No video visits are allowed?!?!?!?

UPDATE

I met with a new PCP yesterday who will be replacing the one who “fired” me from diabetic care for having an A1c too low for his expectations. It is a 20 mile greater distance, so that doesn’t please me, but it is certainly better than having to go more than 100 additional miles each way to see an endo, which is what the previous PCP wanted me to do.

When the new PCP asked about why my last PCP and I were having irreconcilable differences and I said it related to my A1c, she naturally asked what my last A1c was. When I replied “5.4,” she said with great emphasis, “Oh, that is definitely way too low!” I was a little concerned at that point that things were not looking good and I was at this point only two weeks from when my previous PCP would cut off my ability to get insulin on a prescription pad of his. But she quickly brought another doctor in and he assured me (and the PCP), while pointing to my “very low” measure on my AGP Dexcom report that that was the only section they were really concerned about. And since I had only 0.3 percent very low again this time, and I said I did have symptoms when my blood sugar got that low, he didn’t seem particularly concerned.

The new PCP was concerned that I was taking two medications that when taken together for an extended time can produce heart problems, so she ordered an EKG, which I had before I left there. She seems nice enough, though I expect I will have to do a bit of training about type 1. I fully expect that she doesn’t have many other type 1 patients.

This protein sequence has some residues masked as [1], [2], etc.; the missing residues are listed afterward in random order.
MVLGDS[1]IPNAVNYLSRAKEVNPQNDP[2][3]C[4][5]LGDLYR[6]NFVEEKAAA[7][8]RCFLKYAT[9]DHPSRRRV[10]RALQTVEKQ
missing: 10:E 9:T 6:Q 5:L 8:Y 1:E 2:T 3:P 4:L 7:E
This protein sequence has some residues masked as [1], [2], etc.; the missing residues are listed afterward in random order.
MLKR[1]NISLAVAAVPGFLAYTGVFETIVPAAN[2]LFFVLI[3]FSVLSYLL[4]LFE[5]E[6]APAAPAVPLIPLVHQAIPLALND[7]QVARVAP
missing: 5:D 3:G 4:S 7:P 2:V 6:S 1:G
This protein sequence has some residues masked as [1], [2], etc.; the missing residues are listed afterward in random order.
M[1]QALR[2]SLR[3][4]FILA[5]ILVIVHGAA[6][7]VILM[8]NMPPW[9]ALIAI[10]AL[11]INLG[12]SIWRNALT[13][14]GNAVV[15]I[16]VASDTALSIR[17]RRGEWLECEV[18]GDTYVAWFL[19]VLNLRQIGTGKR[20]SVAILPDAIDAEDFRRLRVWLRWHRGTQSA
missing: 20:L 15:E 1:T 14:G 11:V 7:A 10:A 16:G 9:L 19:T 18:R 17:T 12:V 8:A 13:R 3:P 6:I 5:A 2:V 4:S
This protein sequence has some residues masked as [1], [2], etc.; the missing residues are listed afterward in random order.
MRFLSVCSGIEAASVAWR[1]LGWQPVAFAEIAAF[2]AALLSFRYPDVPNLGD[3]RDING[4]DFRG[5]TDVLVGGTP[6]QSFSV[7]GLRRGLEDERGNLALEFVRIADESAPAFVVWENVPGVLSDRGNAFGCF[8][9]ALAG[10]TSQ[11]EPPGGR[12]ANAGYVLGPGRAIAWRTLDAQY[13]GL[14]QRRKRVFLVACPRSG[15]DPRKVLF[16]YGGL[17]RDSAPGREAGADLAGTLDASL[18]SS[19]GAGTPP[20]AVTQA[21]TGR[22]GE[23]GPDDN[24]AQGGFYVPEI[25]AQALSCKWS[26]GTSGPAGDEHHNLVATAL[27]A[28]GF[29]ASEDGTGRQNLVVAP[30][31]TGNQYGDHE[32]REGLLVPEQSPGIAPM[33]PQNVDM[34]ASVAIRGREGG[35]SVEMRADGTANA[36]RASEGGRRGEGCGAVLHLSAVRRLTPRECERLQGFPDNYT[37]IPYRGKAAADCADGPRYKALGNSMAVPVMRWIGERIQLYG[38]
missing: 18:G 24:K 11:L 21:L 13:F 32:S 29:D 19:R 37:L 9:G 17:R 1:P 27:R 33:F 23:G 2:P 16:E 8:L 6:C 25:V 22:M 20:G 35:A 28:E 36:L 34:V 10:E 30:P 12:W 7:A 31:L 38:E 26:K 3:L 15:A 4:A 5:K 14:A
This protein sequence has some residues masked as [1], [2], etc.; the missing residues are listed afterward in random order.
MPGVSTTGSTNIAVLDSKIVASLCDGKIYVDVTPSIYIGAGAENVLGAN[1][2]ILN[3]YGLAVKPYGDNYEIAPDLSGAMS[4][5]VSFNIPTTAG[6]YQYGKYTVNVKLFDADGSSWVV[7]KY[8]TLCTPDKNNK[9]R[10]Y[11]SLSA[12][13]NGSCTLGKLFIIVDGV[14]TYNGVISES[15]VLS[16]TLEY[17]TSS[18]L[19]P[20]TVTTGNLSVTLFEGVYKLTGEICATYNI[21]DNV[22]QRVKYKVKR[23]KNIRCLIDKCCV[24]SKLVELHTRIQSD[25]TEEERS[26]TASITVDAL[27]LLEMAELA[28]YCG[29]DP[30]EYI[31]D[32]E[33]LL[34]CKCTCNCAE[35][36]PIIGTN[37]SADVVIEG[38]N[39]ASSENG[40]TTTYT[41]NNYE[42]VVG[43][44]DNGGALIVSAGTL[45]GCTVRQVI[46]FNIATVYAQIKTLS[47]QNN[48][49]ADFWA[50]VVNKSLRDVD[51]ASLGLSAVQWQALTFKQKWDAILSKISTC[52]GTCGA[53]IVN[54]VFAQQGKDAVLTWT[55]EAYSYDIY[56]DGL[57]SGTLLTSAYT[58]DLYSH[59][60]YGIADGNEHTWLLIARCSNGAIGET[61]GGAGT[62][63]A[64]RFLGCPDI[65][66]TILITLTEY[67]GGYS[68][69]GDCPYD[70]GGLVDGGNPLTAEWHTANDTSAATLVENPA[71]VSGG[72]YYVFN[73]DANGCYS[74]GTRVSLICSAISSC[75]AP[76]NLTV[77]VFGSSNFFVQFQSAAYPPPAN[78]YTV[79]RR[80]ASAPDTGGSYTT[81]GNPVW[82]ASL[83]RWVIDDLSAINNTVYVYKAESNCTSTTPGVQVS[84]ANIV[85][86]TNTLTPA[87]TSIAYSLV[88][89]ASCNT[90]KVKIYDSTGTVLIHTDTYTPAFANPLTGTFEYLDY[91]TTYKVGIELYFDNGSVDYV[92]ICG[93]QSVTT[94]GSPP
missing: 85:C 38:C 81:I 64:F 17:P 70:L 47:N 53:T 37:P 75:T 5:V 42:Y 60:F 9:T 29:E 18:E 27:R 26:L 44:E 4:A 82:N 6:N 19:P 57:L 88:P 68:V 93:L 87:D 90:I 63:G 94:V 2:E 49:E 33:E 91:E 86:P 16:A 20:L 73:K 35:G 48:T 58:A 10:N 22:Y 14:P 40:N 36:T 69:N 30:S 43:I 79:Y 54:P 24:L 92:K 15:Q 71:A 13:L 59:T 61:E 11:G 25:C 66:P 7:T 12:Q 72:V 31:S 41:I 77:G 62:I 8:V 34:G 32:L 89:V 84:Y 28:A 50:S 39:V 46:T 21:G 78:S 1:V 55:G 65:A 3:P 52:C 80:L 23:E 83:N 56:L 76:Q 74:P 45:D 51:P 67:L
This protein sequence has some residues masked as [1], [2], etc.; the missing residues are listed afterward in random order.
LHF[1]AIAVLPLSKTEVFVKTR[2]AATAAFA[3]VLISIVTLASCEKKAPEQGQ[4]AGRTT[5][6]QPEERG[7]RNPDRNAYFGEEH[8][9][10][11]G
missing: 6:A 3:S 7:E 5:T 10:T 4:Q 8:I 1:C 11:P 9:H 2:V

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@Uff_Da Sounds pretty good! Yea, at first I would have been upset about her initial remark. They have said most pcp’s will only have one type 1 patient in their life.

Crap. You can’t have that Doc on your books. When you fill out the DMV paperwork (in MN), you have an option to prevent needing to have a doc sign for your license. I would feel concerned about having this doc responsible for signing my forms.

The form will ask you if you have a medical condition that might lead to loss of consciousness. The option exists to check YES or NO. One checkbox leads to needing the Doc to sign for you, and one does not. Only you can choose. You all know which box I checked.